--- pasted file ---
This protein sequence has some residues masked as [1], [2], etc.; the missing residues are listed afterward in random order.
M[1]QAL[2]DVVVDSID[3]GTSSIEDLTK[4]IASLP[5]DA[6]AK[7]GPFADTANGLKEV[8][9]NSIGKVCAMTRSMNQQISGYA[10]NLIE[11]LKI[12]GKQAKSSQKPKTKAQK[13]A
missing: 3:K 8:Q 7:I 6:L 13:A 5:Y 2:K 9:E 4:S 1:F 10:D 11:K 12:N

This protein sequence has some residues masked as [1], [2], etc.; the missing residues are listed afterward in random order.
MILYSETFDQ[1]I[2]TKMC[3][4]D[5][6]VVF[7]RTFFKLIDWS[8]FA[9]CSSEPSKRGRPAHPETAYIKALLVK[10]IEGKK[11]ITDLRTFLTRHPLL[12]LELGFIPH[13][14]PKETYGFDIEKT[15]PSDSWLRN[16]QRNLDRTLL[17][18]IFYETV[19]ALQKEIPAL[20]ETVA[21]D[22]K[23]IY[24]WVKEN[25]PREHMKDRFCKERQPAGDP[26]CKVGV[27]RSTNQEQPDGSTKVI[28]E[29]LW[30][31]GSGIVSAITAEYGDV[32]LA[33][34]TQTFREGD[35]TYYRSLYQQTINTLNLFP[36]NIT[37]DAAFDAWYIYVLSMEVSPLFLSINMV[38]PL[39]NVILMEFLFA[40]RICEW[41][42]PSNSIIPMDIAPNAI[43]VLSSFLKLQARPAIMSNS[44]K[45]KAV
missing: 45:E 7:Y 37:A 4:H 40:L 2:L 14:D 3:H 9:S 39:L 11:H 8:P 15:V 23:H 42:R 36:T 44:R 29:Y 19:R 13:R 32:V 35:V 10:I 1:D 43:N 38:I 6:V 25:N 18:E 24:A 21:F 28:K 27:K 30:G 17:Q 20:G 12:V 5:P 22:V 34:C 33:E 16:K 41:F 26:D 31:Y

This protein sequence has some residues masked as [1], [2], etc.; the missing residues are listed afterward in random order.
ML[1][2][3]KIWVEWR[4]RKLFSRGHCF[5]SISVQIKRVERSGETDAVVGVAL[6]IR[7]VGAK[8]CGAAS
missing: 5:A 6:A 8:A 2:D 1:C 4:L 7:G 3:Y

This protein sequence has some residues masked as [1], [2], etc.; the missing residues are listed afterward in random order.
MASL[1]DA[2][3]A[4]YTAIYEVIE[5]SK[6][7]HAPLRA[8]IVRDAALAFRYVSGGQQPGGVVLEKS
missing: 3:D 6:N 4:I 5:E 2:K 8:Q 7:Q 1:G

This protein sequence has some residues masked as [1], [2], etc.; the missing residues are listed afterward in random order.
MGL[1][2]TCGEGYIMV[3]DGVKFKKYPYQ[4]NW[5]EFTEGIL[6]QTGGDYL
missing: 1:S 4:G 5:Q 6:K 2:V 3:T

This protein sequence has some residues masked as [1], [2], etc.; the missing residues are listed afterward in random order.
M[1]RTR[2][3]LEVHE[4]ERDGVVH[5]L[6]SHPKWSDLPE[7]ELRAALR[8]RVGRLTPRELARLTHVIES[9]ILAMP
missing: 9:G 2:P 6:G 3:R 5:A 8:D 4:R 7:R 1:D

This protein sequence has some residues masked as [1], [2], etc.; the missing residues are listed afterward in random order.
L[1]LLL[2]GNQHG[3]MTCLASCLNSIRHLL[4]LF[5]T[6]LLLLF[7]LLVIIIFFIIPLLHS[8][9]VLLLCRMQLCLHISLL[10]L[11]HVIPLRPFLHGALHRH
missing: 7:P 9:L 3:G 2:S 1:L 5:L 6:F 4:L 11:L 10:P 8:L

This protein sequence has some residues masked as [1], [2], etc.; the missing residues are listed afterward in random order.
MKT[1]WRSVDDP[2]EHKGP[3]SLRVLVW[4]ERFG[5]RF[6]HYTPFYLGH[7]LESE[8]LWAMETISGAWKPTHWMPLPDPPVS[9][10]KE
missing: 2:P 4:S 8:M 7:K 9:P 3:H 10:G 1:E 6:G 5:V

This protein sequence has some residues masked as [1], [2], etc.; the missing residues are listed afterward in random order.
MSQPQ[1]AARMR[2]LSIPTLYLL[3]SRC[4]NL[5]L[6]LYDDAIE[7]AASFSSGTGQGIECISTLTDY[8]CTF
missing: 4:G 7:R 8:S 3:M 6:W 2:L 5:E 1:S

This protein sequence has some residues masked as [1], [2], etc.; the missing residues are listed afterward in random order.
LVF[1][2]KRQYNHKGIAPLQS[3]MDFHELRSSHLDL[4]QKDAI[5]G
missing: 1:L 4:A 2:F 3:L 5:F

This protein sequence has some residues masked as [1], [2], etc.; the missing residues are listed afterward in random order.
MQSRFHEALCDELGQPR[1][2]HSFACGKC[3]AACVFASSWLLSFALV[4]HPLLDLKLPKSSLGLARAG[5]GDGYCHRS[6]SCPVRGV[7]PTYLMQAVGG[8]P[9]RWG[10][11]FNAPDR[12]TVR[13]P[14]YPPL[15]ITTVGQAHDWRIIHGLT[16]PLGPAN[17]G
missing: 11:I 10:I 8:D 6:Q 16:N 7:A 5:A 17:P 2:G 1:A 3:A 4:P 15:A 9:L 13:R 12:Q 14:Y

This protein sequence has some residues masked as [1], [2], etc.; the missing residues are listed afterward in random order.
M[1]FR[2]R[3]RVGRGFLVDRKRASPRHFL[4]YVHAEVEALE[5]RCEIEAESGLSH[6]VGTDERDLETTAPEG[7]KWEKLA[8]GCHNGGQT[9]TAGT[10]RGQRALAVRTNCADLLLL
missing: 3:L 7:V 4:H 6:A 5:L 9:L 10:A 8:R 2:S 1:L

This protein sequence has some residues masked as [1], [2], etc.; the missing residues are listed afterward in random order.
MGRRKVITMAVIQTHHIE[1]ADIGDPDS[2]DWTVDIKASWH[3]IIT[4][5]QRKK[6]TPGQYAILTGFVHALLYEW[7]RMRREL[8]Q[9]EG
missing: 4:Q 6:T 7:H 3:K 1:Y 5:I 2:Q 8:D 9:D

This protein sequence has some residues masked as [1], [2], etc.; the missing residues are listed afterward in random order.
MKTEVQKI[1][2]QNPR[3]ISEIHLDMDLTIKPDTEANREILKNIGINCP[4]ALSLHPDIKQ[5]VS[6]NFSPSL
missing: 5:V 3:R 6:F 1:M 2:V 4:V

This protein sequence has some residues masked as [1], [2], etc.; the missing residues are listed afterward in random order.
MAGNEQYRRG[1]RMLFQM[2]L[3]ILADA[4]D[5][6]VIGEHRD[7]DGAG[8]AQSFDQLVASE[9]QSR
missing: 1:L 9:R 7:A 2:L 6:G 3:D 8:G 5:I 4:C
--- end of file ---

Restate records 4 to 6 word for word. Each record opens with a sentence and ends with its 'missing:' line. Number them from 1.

This protein sequence has some residues masked as [1], [2], etc.; the missing residues are listed afterward in random order.
MASL[1]DA[2][3]A[4]YTAIYEVIE[5]SK[6][7]HAPLRA[8]IVRDAALAFRYVSGGQQPGGVVLEKS
missing: 3:D 6:N 4:I 5:E 2:K 8:Q 7:Q 1:G

This protein sequence has some residues masked as [1], [2], etc.; the missing residues are listed afterward in random order.
MGL[1][2]TCGEGYIMV[3]DGVKFKKYPYQ[4]NW[5]EFTEGIL[6]QTGGDYL
missing: 1:S 4:G 5:Q 6:K 2:V 3:T

This protein sequence has some residues masked as [1], [2], etc.; the missing residues are listed afterward in random order.
M[1]RTR[2][3]LEVHE[4]ERDGVVH[5]L[6]SHPKWSDLPE[7]ELRAALR[8]RVGRLTPRELARLTHVIES[9]ILAMP
missing: 9:G 2:P 6:G 3:R 5:A 8:D 4:R 7:R 1:D